Canadian Pacific Railway Station
Heritage Railway Station of Canada
General view of the place
(© Parks Canada Agency / Agence Parcs Canada, 1991.)
Ottawa Street (Hwy No. 7 at Orange St.), Havelock, Ontario
Heritage Railway Stations Protection Act (R.S.C., 1985, c. 52 (4th Supp.))
1914 to 1929
Event, Person, Organization:
Canadian Pacific Railway
Research Report Number:
Description of Historic Place
The Canadian Pacific Railway (CPR) station at Havelock, Ontario is located on Ottawa St. which is also Highway 7. It is a picturesque single-storey brick building with a high pitched roof that was built 1914-1929. Today it remains the dominant landmark in a village that is still defined by the presence of railyards extending along the full southern edge of its east-west main corridor.
The CPR station at Havelock has been designated a heritage railway station for its historical associations, its architectural character, and its importance within the community.
Havelock was established as an early divisional point for the Ontario and Quebec Railway, which served as the primary trunk line for the CPR in Ontario between 1884 and 1914. It was chosen for this role because it was located halfway between Toronto and Smiths Falls on available flat land near water sources. The town was surveyed from the site of its original 1883 station, which became the intersection between village life and railway activity. The economy of the community was largely dependent on Havelock ’s role as a railway divisional point. When the CPR built a new connection to Port McNicholl for wheat shipments in 1912, Havelock assumed a more important place in the company’s network. To reflect this change, the CPR undertook construction of a new station in 1914 near the site of its predecessor.
Architecturally, the building was to be an impressive example of the style the CPR had developed for divisional point stations, with their large hipped roofs, deep bracketed eaves, and horizontal layering in the walls. Unfortunately, World War I intervened before more than its foundation could be constructed, and the station was not completed until 1929. By that time, a new lakeshore route had diverted most of the Toronto traffic, and Havelock had begun a slow period of decline. The CPR freight depot closed in 1967, and passenger service to Havelock terminated in January 1990. Today the station remains the dominant landmark in a village that is still defined to great extent by the presence of the station and the railyards along the full southern extent of the main east-west corridor.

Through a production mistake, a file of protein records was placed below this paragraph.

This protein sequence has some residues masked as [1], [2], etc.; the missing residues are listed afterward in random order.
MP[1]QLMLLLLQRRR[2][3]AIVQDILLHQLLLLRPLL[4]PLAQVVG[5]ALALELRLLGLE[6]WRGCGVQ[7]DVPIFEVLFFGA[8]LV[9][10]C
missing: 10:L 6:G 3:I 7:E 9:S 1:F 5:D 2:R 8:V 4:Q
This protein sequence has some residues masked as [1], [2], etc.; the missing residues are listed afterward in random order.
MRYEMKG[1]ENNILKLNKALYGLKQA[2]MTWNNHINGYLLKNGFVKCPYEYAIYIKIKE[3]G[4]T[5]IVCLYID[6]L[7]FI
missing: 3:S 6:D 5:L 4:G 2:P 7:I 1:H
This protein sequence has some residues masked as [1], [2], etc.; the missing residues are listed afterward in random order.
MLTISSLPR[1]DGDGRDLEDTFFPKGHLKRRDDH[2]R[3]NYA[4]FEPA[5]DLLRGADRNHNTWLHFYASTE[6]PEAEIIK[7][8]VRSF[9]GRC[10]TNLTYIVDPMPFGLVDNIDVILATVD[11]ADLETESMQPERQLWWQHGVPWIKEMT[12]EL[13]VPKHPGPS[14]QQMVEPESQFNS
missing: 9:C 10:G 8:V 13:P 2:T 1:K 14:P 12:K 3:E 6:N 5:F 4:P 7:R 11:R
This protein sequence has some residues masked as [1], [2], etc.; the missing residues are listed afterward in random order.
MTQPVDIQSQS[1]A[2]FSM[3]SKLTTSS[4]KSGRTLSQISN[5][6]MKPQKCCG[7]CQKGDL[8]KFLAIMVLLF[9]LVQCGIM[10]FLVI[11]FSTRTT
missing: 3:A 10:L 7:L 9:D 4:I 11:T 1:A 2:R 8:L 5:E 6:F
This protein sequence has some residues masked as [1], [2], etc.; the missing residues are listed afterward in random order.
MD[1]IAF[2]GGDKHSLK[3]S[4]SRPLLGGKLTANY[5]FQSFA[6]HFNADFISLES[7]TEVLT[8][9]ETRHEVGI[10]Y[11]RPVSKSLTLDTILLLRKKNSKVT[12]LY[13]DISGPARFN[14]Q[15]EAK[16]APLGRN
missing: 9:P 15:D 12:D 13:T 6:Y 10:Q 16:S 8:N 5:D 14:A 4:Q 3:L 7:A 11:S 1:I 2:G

The heritage character of the Canadian Pacific Railway station at Havelock is defined by the full exterior of the building, those elements of the interior that reflect the original design and layout, and by its setting.
· Heritage Character Statement, Canadian Pacific Railway Station, Havelock, Ontario, August 1991. Heritage Assessment Report RSR-043,1991.
Character-defining elements of the Havelock Canadian Pacific Railway Station include:
the rectangular footprint, 1 storey massing, and high hipped bell-cast roof of the station cut by a prominent gable and dormers, its substantial proportions, the prominence of its roof definition from all four perspectives, the balance inherent in its vertical definition, the rhythmic placement of its apertures and brackets, the smooth aesthetic integration of special railway features such as a projecting telegrapher’s bay and broad eaves to provide passenger shelter, the picturesque inspiration of its details: its gable, its dormers, its prominent curved brackets, stone corbels, brick banding, multi-paned windows, wainscot line and broad eaves, the varying textures of its original materials: concrete lower walls, brick upper walls, stone and decorative tongue-and groove V-joint wood detailing, wooden doors and windows, the craftsmanship evident in its composition, all original fabric and finishes inside the station (on ceilings, floors, walls, doors, windows, partitions, and furnishings such as the metal screen and service counter of the ticket office), evidence of the hierarchy of materials and finishes originally distinguishing public, office and utility areas, surviving remnants of the early decor, in particular those that reflect the elegant tone of the public areas such as the terrazzo floor in the waiting room with its contrasting dark border, classically detailed baseboard, architrave moldings, high paneled wainscot, continuous wood picture rail and cove ceiling, continued legibility of the station’s original functional configuration and spatial volumes from both the interior and the exterior, continuity of its longstanding circulation patterns, the overall integrity of the building’s form, plan, material, and detail.